Long before dawn on May 15, Om Prakash Tiwari slipped out of Mumbai with his family of six on a 1,500-km journey in his taxi to home in UP’s Pratapgarh district. He had registered 10 days ago for tickets on the special train for migrants, but couldn’t wait any more for the answer to his question: “When will my turn come?”
Around sunset on May 8, Adil Khan, a 25-year-old zari worker in Jogeshwari left the city on a special train to UP. He had submitted his application just three days earlier at the local police station.
Wedged between the two journeys is the despair that has forced thousands of migrants away from railway stations and onto highways in a desperate and dangerous bid to reach their homes, driven by the lack of jobs and rapid urban spread of the coronavirus.
For many, getting a seat on these special trains is like a lottery, based on a convoluted registration process and completely dependent on the destination states that either approve or put on hold district-based lists with no clear explanation.
In Maharashtra, the country’s industrial powerhouse and key destination for migrants from across the country, the numbers are telling: 2.25 lakh people left on 191 Shramik Specials between May 1 and 15 — of the first 100 trains, 50 were to UP and 25 to Bihar; over 1 lakh others are estimated to have left in private vehicles and buses, based on permits issued.
And in Mumbai, which has emerged as the epicentre of the Covid crisis with 17,671 cases and 655 deaths, at least 1.13 lakh migrant workers have left the metropolitan region.
On Friday, these migrant trains were at the centre of a political firestorm with Railways Minister Piyush Goyal accusing West Bengal, Jharkhand, Chhattisgarh and Rajasthan of not giving permission to receive these trains, drawing strong rebuttals from the states — the first train from Maharashtra to West Bengal left Saturday.
Meanwhile, Tiwari’s story illustrates the situation on the ground.
“We filled up the forms on May 6, with 25 others, at the Kala Chowki police station. But no one was clear about when my turn would come. We tried to get a permit for a bus but failed because the vehicle’s tax papers had not been cleared,” he said.
“That’s when we decided to leave in my taxi. But they still would not give me a permit, saying only one other person was allowed to travel. There were trucks leaving with hundreds crammed inside, but they didn’t allow me. So at 2 am Friday, I left without any permit,” said Tiwari, 59.
According to Maharashtra government officials, the first step is for ticket hopefuls to submit registration forms at the local police station, where the names are grouped in batches of 25-30 based on destination districts.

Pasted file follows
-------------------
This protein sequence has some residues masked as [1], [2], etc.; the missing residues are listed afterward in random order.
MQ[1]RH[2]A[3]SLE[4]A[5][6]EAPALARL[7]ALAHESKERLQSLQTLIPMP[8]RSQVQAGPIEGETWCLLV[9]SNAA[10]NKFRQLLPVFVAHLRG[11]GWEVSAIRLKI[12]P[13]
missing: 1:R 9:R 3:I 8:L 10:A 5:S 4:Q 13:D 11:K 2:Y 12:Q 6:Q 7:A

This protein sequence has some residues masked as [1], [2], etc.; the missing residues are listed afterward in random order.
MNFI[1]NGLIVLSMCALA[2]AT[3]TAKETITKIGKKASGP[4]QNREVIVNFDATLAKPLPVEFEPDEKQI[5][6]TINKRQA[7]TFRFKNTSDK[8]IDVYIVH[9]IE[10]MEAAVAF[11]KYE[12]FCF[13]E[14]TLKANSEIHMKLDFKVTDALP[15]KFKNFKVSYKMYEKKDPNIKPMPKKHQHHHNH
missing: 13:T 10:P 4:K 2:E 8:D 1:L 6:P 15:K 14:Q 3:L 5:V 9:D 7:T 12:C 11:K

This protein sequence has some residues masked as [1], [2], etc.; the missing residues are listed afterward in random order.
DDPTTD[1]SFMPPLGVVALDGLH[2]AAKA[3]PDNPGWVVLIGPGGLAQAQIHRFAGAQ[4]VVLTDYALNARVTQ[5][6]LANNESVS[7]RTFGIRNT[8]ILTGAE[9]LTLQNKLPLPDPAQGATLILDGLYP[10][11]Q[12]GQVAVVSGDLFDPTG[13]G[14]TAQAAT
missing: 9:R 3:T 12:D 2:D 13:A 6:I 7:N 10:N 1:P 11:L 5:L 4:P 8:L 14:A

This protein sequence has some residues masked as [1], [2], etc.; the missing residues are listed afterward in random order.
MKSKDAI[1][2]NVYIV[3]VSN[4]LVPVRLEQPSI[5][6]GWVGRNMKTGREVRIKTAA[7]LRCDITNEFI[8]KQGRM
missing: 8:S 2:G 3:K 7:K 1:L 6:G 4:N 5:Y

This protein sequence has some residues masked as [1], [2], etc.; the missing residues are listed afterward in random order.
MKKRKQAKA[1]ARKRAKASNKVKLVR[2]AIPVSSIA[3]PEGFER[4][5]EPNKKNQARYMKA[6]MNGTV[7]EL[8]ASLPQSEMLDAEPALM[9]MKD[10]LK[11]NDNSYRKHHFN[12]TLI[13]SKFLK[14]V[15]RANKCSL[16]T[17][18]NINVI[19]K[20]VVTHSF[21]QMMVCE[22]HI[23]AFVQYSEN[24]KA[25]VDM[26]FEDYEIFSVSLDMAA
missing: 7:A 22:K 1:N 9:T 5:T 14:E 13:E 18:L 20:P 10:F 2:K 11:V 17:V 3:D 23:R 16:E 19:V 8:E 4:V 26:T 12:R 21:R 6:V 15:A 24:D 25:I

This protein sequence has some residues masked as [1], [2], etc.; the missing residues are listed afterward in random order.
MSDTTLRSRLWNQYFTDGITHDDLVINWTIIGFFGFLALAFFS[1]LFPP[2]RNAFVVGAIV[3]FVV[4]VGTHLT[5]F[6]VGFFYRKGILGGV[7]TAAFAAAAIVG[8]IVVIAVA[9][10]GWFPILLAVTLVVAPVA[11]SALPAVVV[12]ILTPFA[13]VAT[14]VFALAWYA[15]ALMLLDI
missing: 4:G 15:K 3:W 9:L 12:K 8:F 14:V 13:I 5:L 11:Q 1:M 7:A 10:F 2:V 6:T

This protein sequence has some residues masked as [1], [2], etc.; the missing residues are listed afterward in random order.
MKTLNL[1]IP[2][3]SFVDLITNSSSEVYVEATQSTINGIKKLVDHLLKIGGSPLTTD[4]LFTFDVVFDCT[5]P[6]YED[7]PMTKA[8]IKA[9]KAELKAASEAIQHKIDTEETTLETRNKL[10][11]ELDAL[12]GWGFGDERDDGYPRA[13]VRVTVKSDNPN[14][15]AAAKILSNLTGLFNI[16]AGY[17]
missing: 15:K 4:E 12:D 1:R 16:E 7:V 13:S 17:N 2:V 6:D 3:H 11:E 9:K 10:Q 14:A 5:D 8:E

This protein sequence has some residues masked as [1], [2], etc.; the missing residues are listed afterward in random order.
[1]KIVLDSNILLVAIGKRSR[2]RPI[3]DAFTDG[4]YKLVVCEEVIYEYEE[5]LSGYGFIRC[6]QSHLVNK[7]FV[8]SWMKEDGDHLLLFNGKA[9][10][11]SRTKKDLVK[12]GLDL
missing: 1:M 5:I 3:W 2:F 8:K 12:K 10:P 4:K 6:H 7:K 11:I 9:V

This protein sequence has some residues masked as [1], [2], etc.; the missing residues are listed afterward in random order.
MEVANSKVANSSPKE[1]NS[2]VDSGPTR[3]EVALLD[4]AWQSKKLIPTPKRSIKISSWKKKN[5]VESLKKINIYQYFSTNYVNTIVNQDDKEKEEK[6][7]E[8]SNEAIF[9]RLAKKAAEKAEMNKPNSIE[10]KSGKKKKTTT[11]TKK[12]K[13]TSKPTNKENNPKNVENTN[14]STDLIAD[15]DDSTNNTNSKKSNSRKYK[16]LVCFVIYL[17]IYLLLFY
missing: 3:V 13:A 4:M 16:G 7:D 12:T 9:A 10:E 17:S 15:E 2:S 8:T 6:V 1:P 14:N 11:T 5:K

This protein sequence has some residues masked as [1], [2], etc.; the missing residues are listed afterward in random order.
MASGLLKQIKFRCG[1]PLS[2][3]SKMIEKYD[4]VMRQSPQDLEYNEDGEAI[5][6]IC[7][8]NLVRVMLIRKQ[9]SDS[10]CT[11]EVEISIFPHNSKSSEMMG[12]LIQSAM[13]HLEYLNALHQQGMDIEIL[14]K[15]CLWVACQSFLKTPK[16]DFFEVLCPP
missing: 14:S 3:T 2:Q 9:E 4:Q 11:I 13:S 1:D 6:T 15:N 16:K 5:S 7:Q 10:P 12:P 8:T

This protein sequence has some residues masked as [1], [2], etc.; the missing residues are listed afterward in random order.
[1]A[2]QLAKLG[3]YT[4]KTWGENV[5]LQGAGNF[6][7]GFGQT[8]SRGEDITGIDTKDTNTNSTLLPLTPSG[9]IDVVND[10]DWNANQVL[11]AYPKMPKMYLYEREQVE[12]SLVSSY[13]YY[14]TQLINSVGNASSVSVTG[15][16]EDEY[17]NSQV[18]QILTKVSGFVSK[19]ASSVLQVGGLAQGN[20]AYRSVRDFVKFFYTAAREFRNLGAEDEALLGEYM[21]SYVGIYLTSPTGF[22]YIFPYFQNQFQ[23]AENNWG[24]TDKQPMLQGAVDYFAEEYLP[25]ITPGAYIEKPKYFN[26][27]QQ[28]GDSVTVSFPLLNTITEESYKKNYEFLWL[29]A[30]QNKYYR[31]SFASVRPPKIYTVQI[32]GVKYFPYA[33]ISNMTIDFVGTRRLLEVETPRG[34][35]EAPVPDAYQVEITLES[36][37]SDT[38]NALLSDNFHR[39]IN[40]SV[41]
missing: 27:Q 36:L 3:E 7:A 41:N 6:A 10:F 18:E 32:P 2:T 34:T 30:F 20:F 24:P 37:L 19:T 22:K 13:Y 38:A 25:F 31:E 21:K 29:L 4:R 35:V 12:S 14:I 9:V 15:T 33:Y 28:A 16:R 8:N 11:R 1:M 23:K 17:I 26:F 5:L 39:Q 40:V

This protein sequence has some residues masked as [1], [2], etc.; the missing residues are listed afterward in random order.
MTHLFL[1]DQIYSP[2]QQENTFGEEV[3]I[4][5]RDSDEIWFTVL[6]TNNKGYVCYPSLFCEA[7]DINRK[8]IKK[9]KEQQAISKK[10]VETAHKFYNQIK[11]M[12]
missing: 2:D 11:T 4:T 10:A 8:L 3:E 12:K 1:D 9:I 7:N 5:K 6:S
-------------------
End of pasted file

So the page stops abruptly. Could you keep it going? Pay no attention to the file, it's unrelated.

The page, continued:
Then, the DCP’s office clubs the lists received from the three-four stations under its jurisdiction in larger bunches based on the same criterion. The districts are verified with the home address on Aadhaar cards, a copy of which has to be submitted with the application.
“A request is made to the receiving state independently by the respective DCP while informing us at the same time for follow-up action. Once the request is confirmed by the receiving state, usually by the next day, we sent it to the Railways. It takes another day for the train to be arranged and simultaneously, those who had registered are informed and buses organised to take them to the stations,” said Additional Chief Secretary (Revenue), Nitin Kareer, the IAS officer who heads a nodal team for the process at Mantralaya, the state secretariat.
Shivaji Daund, divisional commissioner of Konkan Division, said the police commissionerate in Mumbai and the district collectors also coordinate with the Mantralaya team to facilitate the process.
Daund said that “all those who have registered” will get to board the trains based on the receipt of approved lists. “The station from where the train will depart is based on the number of people on the list residing in the vicinity,” he said.
Referring to cases like those of Tiwari and Khan, another senior official acknowledged that there is no clear order to the process — for instance, the destination state may not clear a list of migrants headed to one specific district, but clear another for a different location.
“The states have several issues to be sorted out, including arranging buses to ferry the migrants to various districts, organising for transit and food, and ensuring quarantine. This has posed major challenges,” said the official.
“Also, as the Shramik trains were started from May 1, there were not more than two-three trains per day until about three days ago. But now, we have at least seven-eight trains leaving Mumbai each day. The state government is arranging for at least 200 more trains for which applications have been received, and requests for NoCs sent to other states,” the official said.
That, however, is of little consolation to people like Tiwari. “My money was running out in Mumbai, I could not afford to wait for the trains any longer,” he said. By Saturday evening, his taxi had reached Kanpur, just about 250 km from home.
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